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Vegan Diet

3 Ways Going Vegan Reduces Your Carbon Footprint

Our by-the-numbers guide shows the benefits of a plant-based diet, even if you do it just one day a week.

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Your food choices can have far-reaching impacts on your health and the environment—from the amount of water it takes to produce a pound of beef to the pollution and illness spread by conventional feedlots. Our by-the-numbers guide shows how the benefits of cutting out meat stack up, even if you give it up just one day a week.

 Interested in trying a vegan diet? Sign up for our 21-Day Vegan Challenge here. 

Curb Climate Change

Transporting feed, animals, and meat; operating facili­­ties and refrigerating storage areas; the creation of large amounts of concentrated animal waste—all of these contribute to our pollution problems. Eating vegan just one day a week cuts more greenhouse-gas emissions, from machinery and the animals themselves, than adopting a local diet does. “In terms of climate change, what you eat is often more important than how far your food travels,” says Brent Kim, a program officer at the Johns Hopkins Center for a Livable Future.

GOING VEGAN…

1 day/week = an 8 percent reduction in your annual food-related greenhouse-gas emissions or the equivalent of not driving for 2 weeks

3 days/week = a 25 percent reduction in your annual food-related greenhouse-gas emissions or the equivalent of not driving for 2 months

7 days/week = a 58 percent reduction in your annual food-related greenhouse-gas emissions or the equivalent of not driving for 4.5 months

Reduce Water Use

woman washing face

The typical American uses, on average, nearly 2,000 gallons of water a day to support his or her lifestyle, with more than 50 percent of that used for food production, according to the latest research. Think about a burger: For every pound of conventional (not grass-fed) beef sold, it can take an estimated 1,600 to 1,800 gallons of water to grow crops used as animal feed, provide animals with drinking water, and to clean processing facilities. On average, a vegan uses nearly 600 gallons less every day to support his or her diet, according to a recent National Geographic Society analysis.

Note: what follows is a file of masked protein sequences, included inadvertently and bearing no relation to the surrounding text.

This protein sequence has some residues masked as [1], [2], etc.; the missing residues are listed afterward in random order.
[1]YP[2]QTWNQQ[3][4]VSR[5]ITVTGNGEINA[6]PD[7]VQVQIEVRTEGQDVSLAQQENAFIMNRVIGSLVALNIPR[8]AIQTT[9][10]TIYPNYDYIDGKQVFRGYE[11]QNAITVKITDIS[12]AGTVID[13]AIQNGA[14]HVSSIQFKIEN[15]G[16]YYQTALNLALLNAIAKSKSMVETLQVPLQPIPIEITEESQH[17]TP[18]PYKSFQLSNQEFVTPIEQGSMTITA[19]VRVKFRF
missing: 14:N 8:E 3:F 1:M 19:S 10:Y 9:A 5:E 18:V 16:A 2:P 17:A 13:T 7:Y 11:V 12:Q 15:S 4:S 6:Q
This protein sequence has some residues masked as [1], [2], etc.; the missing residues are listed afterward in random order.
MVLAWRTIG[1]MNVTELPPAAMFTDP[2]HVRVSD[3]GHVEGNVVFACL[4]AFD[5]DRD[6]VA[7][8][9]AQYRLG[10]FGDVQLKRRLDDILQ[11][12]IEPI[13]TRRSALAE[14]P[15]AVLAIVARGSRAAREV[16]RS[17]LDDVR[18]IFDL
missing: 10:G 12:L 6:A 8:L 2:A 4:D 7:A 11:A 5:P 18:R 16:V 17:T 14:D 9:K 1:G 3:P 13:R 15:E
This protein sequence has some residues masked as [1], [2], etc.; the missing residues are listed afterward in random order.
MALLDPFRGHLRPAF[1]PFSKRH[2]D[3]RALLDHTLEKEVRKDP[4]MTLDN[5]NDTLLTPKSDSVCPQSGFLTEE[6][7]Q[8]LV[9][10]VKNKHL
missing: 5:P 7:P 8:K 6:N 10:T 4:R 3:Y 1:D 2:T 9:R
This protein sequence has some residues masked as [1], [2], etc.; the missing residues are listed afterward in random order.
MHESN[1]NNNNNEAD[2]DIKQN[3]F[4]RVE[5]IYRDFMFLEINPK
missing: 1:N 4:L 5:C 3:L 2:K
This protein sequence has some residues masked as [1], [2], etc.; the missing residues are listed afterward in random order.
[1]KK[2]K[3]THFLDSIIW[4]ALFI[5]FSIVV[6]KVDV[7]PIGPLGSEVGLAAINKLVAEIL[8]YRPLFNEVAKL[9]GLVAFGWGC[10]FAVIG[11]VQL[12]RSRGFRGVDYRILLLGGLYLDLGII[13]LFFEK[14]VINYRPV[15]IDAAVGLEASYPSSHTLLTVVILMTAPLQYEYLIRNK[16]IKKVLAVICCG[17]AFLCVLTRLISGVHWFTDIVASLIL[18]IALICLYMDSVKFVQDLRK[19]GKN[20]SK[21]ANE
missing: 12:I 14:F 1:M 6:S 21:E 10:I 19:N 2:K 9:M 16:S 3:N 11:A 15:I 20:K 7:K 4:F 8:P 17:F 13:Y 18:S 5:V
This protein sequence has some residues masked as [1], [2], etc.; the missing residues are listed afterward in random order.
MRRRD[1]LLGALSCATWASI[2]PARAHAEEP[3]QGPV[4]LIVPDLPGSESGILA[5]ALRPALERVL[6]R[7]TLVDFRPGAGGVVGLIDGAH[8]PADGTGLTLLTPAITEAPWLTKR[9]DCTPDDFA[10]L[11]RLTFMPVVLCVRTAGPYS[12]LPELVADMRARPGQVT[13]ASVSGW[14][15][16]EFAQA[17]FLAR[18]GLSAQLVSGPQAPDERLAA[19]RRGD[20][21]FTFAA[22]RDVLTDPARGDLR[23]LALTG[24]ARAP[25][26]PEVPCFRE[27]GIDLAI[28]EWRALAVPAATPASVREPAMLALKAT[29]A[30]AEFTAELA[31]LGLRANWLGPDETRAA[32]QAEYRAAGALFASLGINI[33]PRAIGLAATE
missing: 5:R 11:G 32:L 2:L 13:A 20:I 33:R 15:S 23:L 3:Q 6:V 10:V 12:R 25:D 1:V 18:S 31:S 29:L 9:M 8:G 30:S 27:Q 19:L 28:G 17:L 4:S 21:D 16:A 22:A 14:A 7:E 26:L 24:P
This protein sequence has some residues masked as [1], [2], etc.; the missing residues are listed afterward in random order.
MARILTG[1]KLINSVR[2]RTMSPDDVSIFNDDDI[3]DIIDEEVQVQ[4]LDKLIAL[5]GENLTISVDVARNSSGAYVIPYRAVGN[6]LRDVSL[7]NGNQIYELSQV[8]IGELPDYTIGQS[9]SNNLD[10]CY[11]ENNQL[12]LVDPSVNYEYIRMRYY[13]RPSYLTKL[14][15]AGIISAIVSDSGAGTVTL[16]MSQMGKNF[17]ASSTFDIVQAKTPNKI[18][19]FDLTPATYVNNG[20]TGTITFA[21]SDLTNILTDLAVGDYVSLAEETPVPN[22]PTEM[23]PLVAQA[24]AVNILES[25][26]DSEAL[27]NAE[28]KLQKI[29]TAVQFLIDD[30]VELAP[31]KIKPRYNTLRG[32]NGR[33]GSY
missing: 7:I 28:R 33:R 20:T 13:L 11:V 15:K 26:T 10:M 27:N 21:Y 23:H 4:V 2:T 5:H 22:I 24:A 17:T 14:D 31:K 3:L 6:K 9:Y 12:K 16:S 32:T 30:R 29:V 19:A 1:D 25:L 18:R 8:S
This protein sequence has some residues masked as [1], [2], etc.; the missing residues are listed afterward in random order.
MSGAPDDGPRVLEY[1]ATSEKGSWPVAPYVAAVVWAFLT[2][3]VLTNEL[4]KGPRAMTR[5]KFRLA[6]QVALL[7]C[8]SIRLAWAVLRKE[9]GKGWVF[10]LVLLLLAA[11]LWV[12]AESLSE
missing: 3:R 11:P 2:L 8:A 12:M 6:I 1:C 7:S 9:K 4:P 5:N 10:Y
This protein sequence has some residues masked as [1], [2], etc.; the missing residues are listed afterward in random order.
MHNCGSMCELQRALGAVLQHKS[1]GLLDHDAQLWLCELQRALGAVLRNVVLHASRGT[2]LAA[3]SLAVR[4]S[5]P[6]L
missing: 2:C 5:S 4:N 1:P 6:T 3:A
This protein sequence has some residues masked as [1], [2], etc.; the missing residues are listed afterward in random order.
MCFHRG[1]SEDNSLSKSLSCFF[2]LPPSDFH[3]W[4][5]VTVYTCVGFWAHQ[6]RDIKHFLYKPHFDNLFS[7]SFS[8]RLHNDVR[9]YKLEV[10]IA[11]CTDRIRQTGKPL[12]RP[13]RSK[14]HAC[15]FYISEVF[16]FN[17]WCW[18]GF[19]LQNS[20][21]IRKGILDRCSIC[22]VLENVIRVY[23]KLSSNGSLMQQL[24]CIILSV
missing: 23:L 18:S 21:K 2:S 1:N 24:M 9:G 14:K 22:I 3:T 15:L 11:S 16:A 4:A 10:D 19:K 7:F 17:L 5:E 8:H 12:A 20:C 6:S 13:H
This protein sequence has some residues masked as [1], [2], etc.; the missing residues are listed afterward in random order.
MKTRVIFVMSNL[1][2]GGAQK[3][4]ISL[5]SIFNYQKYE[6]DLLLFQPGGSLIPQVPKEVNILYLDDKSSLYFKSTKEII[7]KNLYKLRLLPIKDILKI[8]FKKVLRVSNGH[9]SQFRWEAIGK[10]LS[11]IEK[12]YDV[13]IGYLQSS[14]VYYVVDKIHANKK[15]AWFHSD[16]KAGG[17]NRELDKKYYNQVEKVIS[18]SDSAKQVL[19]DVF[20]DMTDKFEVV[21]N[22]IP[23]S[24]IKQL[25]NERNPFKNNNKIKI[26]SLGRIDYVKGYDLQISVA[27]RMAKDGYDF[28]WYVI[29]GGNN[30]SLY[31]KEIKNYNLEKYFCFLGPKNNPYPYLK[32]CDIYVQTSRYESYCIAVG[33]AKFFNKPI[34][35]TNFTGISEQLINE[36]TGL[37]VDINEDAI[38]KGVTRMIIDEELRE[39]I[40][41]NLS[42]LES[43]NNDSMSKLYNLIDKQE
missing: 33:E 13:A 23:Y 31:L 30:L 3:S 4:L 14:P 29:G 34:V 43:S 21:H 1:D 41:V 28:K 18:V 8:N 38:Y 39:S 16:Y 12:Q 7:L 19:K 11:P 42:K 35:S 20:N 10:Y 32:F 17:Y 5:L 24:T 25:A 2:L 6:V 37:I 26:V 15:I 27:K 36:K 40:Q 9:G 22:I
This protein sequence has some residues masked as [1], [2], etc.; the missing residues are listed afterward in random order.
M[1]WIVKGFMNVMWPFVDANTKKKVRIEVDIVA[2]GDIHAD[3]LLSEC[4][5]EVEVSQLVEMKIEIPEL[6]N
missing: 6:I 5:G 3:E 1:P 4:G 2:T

GOING VEGAN…

1 day/week = an 8 percent reduction in your annual food-related water use or a savings of 31,200 gallons of water every year

3 days/week = a 24 percent reduction in your annual food-related water use or a savings of 93,600 gallons of water every year

7 days/week = a 57 percent reduction in your annual food-related water use or a savings of 218,400 gallons of water every year

Feel Lighter

While some plant foods contain saturated fats—coconut oil, for example, is heavy with the stuff—most of the 54 g per day the average omnivore eats comes from meat and dairy, according to a recent study in the journal Nutrients. Vegans, on the other hand, consume just 21 g a day. (The American Heart Association recommends sticking closer to 16 g.) While saturated fat can raise cholesterol, recent studies suggest it may not increase risk for heart disease. But all that extra fat does contribute a significant number of calories (fat contains 9 calories per gram, while protein and carbs have 4), and extra weight can raise your risk for heart problems, diabetes, arthritis, and more.

GOING VEGAN…

1 day/week = a 9 percent reduction in the amount of sat fat you consume each year or 15,500 calories a year

3 days/week = a 26 percent reduction in the amount of sat fat you consume each year or 46,500 calories a year

7 days/week = a 61 percent reduction in the amount of sat fat you consume each year or 108,000 calories a year
breakfast = 450 calories 65 g carbs | 14 g protein | 8 g fat